When I sat down to make the piece I posted two days ago, I decided to photograph the process. Before I started, I knew which canvas I wanted to use (I had pre-painted it, and it was more pastel than usual) and which words I wanted to use. I just wanted to let the rest of it happen.
I started out using a coffee filter. Coffee filters are completely awesome for mixed media - they are sheer like tissue paper, but withstand paint and tearing and scissors so much better. I had pre-painted this coffee filter as well, and decided I would write a stream-of-consciousness list of phrases on its surface with fuchsia ink and a tiny-nibbed fountain pen:
The ink dried quickly, and I cut the coffee filter into little pieces. I like putting borders around my mixed media projects, and I usually use torn tissue paper for this, but I decided today that I would use the coffee filter, altering the direction of the words (upside down, sideways, ink side down, etc.) until I had covered the edges. I used Mod Podge for this.
Keeping with the theme, I knew that I wanted to add a big heart, and I wanted it to be fuchsia as well. I considered cutting paper, but then thought I might experiment with wax paper.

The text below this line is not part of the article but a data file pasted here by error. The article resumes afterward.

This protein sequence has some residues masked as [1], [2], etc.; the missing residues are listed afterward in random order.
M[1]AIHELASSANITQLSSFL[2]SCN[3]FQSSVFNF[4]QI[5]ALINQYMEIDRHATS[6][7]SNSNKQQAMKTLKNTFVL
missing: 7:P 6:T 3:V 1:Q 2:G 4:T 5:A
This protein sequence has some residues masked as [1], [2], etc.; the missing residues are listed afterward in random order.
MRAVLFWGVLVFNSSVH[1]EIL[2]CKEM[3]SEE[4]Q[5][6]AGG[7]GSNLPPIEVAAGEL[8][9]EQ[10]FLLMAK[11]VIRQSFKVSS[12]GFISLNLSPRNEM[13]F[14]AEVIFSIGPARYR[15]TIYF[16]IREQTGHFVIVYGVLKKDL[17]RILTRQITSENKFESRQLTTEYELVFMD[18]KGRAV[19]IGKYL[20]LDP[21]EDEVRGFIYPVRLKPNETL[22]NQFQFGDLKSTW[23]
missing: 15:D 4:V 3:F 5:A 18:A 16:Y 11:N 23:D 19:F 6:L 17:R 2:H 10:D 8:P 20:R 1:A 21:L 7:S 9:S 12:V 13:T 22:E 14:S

I painted the wax paper with acrylic, then added some white swirls, then scratched into the swirls to leave some clear areas. After taking the picture below, I decoupaged the heart onto the canvas. You can see some of the pastel yellow background underneath the scratched off areas.
At that point, it was time to work on the words. I am really enjoying a cut and paste technique with words right now. I have a bin full of pre-painted index cards, scraps, telephone book pages, origami papers, etc. and I chose a few that would complement the colors I was already using.
I painted on each of the papers, positioned them, and glued them down with Mod Podge.
This is the point where the doodle painting begins (An awesome Pinterest follower used the phrase "doodle paintings" to describe my work and I like it!). I collected some paper punches (particularly stars), painted over some of the scrapbook paper and the striped paper I'd created myself, then added layers of embellishments, and painted flowers, stars, dots, leaves, pennant garlands, and other designs, until it felt complete.
It felt complete, but I wasn't happy with it. It felt full, but bland.
It needed some more visual dimension in the form of deeper color. I contemplated using oil pastels for about five seconds, then brought out the watercolor paint.
After the watercolor dried, it felt finished. The process is complete!